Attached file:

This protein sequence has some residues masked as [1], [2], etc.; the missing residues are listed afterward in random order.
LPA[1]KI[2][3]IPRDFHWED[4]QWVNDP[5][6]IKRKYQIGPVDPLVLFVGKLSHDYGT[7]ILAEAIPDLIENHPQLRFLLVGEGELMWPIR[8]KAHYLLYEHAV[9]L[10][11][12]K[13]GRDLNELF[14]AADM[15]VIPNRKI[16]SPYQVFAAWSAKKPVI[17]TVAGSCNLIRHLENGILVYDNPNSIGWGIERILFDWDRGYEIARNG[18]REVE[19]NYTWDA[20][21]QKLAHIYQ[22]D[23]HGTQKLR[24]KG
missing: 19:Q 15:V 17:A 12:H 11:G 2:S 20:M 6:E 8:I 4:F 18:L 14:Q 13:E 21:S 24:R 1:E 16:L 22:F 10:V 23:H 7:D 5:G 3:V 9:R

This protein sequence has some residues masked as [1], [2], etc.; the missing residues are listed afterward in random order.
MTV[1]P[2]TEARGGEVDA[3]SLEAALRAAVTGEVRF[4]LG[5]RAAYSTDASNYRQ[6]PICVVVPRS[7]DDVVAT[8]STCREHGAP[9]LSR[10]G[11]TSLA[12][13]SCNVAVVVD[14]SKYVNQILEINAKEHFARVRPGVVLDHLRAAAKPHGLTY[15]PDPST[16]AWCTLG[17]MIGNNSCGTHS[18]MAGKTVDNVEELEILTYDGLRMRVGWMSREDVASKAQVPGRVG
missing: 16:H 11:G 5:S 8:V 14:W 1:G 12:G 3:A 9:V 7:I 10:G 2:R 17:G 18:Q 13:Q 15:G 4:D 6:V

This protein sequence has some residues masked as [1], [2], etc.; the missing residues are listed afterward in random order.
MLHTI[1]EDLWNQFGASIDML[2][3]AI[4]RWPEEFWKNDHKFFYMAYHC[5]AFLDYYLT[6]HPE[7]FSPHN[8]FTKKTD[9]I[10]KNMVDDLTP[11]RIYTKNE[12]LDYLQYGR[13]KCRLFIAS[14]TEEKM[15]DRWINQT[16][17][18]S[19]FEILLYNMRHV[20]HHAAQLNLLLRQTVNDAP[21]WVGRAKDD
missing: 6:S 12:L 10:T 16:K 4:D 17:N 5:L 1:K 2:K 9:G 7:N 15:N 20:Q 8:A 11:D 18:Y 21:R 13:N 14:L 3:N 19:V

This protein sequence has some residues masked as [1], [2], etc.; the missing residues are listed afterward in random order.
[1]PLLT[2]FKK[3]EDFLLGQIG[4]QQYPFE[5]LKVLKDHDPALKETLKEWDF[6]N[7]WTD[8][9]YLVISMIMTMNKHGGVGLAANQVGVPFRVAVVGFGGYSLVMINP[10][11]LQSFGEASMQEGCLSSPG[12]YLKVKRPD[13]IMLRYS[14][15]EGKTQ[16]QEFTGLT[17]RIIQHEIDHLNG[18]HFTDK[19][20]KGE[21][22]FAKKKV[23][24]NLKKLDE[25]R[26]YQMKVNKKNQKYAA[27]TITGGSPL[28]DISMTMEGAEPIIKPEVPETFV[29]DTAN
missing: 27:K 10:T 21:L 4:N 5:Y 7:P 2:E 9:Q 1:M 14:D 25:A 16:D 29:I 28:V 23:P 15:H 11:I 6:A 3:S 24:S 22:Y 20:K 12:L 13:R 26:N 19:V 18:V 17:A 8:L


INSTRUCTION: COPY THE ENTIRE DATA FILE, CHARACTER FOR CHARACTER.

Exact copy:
This protein sequence has some residues masked as [1], [2], etc.; the missing residues are listed afterward in random order.
LPA[1]KI[2][3]IPRDFHWED[4]QWVNDP[5][6]IKRKYQIGPVDPLVLFVGKLSHDYGT[7]ILAEAIPDLIENHPQLRFLLVGEGELMWPIR[8]KAHYLLYEHAV[9]L[10][11][12]K[13]GRDLNELF[14]AADM[15]VIPNRKI[16]SPYQVFAAWSAKKPVI[17]TVAGSCNLIRHLENGILVYDNPNSIGWGIERILFDWDRGYEIARNG[18]REVE[19]NYTWDA[20][21]QKLAHIYQ[22]D[23]HGTQKLR[24]KG
missing: 19:Q 15:V 17:A 12:H 11:G 2:S 20:M 6:E 8:I 4:F 18:L 14:Q 13:E 21:S 24:R 1:E 16:L 22:F 10:V 23:H 7:D 5:G 3:V 9:R

This protein sequence has some residues masked as [1], [2], etc.; the missing residues are listed afterward in random order.
MTV[1]P[2]TEARGGEVDA[3]SLEAALRAAVTGEVRF[4]LG[5]RAAYSTDASNYRQ[6]PICVVVPRS[7]DDVVAT[8]STCREHGAP[9]LSR[10]G[11]TSLA[12][13]SCNVAVVVD[14]SKYVNQILEINAKEHFARVRPGVVLDHLRAAAKPHGLTY[15]PDPST[16]AWCTLG[17]MIGNNSCGTHS[18]MAGKTVDNVEELEILTYDGLRMRVGWMSREDVASKAQVPGRVG
missing: 16:H 11:G 5:S 8:V 14:W 1:G 12:G 3:A 9:V 7:I 10:G 2:R 17:G 18:Q 13:Q 15:G 4:D 6:V

This protein sequence has some residues masked as [1], [2], etc.; the missing residues are listed afterward in random order.
MLHTI[1]EDLWNQFGASIDML[2][3]AI[4]RWPEEFWKNDHKFFYMAYHC[5]AFLDYYLT[6]HPE[7]FSPHN[8]FTKKTD[9]I[10]KNMVDDLTP[11]RIYTKNE[12]LDYLQYGR[13]KCRLFIAS[14]TEEKM[15]DRWINQT[16][17][18]S[19]FEILLYNMRHV[20]HHAAQLNLLLRQTVNDAP[21]WVGRAKDD
missing: 6:S 12:L 10:T 16:K 4:D 17:N 5:L 1:K 2:K 9:G 7:N 15:N 20:Q 8:A 11:D 18:Y 21:R 13:N 14:L 3:N 19:V

This protein sequence has some residues masked as [1], [2], etc.; the missing residues are listed afterward in random order.
[1]PLLT[2]FKK[3]EDFLLGQIG[4]QQYPFE[5]LKVLKDHDPALKETLKEWDF[6]N[7]WTD[8][9]YLVISMIMTMNKHGGVGLAANQVGVPFRVAVVGFGGYSLVMINP[10][11]LQSFGEASMQEGCLSSPG[12]YLKVKRPD[13]IMLRYS[14][15]EGKTQ[16]QEFTGLT[17]RIIQHEIDHLNG[18]HFTDK[19][20]KGE[21][22]FAKKKV[23][24]NLKKLDE[25]R[26]YQMKVNKKNQKYAA[27]TITGGSPL[28]DISMTMEGAEPIIKPEVPETFV[29]DTAN
missing: 27:K 10:T 21:L 4:N 5:Y 7:P 2:E 9:Q 1:M 14:D 25:A 16:D 29:I 28:V 23:P 15:H 11:I 6:A 3:S 24:S 22:Y 20:K 12:L 13:R 26:N 19:V 18:V 17:A 8:L